Community rallies for desert crash victim

How fast can a get-together for a weekend of fun turn into an unthinkable tragedy? As fast as it takes to roll a vehicle, the Glotfelty family of Ramona discovered Thanksgiving weekend.

Prayers have been answered and miracles granted during a roller coaster of events and emotions that started on Nov. 29.

“We were in Ocotillo Wells, over by Blow Sands, in a wash,” said Nicole Glotfelty. “Kaley (Nicole’s daughter) was riding in a separate dune buggy with a family friend and his children.”   

Kaley’s dad Mike Glotfelty has been driving dune buggies in that part of the desert for many years and is very familiar with the terrain, said Nicole.  

“They were driving in the wash at night. Kaley was riding with friends, following my husband,” she said. “When that driver decided to pass my husband, he hit a boulder and a wheel broke.”

In an attempt to gain control of the crippled vehicle, the driver apparently overcompensated and the buggy did a full roll.  

Of the five occupants in the vehicle, Kaley, 9, suffered the only serious injuries, her mother said.   Everyone was wearing five-point harnesses and was instructed to “hold onto the harnesses” to contain flailing limbs.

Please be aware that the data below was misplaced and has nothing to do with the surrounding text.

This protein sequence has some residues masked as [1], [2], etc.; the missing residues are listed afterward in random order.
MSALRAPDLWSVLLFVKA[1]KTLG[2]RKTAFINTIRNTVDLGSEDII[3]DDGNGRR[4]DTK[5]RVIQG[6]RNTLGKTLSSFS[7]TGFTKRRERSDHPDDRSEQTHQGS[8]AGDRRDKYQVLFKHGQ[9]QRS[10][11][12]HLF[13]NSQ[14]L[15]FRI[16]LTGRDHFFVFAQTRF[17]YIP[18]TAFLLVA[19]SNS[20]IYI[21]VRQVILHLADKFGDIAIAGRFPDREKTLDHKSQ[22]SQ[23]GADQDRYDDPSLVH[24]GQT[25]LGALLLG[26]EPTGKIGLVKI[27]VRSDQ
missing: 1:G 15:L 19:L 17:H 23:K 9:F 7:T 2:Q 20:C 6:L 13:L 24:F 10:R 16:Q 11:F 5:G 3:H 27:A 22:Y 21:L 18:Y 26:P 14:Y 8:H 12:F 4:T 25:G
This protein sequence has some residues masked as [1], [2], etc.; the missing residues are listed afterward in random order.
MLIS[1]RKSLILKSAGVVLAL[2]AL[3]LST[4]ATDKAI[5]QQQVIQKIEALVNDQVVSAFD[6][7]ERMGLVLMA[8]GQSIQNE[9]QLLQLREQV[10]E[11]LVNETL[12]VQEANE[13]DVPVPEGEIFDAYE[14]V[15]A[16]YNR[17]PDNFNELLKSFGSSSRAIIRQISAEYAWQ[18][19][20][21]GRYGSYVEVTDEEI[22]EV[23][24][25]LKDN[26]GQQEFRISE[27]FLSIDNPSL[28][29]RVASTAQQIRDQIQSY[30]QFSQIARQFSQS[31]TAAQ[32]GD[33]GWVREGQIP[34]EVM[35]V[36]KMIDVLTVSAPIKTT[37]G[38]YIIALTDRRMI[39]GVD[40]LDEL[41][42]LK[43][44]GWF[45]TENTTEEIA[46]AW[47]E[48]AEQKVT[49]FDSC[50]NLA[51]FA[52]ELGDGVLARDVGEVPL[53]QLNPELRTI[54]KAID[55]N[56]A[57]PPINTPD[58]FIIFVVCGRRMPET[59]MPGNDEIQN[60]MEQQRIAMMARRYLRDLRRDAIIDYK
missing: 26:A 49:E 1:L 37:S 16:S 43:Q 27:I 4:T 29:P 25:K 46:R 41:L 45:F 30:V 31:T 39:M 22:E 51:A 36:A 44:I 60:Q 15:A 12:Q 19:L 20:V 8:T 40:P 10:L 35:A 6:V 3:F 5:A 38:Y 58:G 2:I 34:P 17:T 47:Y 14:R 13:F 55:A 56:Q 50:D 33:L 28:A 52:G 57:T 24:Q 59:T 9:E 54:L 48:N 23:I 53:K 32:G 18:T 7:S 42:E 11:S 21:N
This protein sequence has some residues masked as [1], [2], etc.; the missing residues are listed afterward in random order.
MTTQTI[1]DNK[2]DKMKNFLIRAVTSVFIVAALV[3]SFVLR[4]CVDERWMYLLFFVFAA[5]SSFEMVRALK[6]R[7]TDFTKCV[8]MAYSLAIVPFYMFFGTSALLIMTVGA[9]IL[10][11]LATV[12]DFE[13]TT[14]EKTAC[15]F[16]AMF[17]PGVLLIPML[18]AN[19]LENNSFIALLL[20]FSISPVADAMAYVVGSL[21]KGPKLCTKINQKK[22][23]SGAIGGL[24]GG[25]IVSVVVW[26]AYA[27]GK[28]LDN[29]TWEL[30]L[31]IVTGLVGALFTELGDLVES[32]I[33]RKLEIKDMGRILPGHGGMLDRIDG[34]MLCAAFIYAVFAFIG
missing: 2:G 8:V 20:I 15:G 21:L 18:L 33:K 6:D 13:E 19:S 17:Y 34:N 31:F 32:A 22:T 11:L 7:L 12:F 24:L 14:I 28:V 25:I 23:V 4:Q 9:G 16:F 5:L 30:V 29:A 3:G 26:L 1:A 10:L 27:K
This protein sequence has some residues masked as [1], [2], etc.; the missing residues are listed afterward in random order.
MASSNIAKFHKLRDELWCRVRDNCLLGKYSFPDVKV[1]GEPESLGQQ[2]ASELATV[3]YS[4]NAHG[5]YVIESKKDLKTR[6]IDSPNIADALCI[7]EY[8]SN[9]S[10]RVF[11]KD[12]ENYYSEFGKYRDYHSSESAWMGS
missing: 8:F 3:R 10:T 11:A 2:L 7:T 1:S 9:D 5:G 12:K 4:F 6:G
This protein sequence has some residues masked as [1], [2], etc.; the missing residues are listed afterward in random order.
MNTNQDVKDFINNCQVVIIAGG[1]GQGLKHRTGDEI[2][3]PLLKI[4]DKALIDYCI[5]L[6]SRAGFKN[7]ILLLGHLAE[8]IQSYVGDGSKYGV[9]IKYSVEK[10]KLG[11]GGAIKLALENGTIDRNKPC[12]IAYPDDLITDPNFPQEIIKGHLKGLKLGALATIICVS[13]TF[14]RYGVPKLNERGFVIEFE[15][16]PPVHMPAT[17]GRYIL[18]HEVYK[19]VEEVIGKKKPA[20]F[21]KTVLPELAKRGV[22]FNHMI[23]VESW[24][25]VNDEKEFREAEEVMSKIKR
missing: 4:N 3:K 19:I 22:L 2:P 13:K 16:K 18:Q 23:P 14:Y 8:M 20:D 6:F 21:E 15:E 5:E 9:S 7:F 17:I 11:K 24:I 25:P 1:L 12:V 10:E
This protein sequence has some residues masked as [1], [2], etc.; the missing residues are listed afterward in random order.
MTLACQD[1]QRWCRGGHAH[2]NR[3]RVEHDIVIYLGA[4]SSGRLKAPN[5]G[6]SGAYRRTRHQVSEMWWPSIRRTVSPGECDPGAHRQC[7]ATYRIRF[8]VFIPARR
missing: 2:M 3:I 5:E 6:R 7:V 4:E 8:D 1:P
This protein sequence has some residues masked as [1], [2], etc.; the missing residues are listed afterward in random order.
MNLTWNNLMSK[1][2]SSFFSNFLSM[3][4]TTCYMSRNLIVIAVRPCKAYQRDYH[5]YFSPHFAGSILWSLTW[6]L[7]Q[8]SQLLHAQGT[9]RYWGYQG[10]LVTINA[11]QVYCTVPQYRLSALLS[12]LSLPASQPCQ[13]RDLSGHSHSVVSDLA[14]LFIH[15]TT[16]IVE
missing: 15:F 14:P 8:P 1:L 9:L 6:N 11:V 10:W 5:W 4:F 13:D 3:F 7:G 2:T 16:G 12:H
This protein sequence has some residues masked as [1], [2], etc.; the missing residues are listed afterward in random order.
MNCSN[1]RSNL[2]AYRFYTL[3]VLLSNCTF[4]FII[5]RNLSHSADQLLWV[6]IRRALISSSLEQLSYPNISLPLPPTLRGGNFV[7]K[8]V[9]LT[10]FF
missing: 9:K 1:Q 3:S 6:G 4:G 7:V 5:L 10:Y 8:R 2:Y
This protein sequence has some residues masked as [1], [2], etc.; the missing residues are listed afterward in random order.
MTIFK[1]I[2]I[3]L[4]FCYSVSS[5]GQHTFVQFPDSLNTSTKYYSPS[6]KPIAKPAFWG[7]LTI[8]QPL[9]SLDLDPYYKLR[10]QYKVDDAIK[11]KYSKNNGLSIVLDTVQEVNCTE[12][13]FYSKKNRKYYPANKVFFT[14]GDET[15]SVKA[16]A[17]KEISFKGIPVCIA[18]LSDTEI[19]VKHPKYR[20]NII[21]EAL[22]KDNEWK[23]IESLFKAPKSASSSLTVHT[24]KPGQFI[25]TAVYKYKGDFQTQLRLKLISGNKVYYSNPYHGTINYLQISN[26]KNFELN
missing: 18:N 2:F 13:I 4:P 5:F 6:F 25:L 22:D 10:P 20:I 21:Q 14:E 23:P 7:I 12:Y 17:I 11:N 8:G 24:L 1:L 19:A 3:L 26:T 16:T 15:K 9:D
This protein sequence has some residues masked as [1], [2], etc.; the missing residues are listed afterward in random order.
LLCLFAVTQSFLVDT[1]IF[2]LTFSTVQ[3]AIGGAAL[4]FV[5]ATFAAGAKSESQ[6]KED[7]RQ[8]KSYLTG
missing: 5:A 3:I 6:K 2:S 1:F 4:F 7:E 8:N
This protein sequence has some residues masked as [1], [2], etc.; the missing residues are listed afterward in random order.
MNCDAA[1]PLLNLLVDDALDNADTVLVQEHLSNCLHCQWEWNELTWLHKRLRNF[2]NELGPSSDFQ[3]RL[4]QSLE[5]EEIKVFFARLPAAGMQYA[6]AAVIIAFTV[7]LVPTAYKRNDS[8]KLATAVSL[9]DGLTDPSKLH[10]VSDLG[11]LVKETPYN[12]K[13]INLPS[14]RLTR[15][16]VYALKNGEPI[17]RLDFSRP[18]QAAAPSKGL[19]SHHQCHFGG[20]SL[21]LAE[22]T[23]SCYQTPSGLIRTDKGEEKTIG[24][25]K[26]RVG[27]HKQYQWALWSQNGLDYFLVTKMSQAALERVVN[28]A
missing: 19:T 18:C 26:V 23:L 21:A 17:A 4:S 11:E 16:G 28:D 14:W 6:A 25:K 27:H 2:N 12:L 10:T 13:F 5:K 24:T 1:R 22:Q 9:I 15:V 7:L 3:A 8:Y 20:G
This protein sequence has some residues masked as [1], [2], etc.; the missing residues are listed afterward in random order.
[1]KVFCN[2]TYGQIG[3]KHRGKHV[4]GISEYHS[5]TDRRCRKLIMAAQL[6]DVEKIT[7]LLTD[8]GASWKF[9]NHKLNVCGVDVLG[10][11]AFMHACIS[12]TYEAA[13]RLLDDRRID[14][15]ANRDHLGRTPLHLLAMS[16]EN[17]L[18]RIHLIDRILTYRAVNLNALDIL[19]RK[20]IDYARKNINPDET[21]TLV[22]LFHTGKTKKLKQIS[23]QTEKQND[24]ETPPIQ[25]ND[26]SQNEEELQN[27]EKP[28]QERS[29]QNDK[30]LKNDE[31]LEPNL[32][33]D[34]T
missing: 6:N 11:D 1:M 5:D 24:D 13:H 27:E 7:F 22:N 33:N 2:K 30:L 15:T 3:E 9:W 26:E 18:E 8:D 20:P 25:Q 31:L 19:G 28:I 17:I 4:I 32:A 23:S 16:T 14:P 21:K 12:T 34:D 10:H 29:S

“I tried to hold onto the harness,” said Kaley, “ but it was too fast.”

As the buggy rolled, the 9-year-old’s right hand was partially severed above the wrist.

“They called me on the cell phone and by the time I drove over to where the accident happened, there were flares and ambulances everywhere,” said Nicole. “We couldn’t get a life flight out, so the ambulance had to take Kaley from Ocotillo to Brawley Hospital.”

Once doctors assessed Kaley’s injuries, she was taken to Brawley Airport and placed on a medic plane, which flew Kaley and her family to San Diego International Airport Lindbergh Field. Kaley was placed in another ambulance and taken to UCSD Medical Center.

In all, it took five hours to get Kaley from the desert to UCSD.  

“We could have gotten there by ambulance in only two,” commented Nicole.

Kaley has received excellent care from staff at UCSD, her mother said.

“She never cried at all, not even when the accident happened,”   said Nicole, who credits the lack of pain during the initial injury to the combination of shock and the nerves being severed and crushed. “As a mother, I am grateful she didn’t feel any pain of course.  No one wishes to have their child injured, but I am grateful there wasn’t any pain.”

Nicole laughed when she recounted the conversation with Kaley at the hospital immediately after the accident:

“Mommy can I go to school tomorrow?”

“No sweetie, tomorrow is Sunday.”

“What about the next day?”  

That early conversation, her mother said, proved to be a foreshadowing of the Kaley’s “incredible attitude” throughout the ordeal.

“Kaley has been in amazing spirits from the beginning,” said Nicole. “She has been fairly happy through the whole incident, always smiling and hasn’t complained about anything.”  



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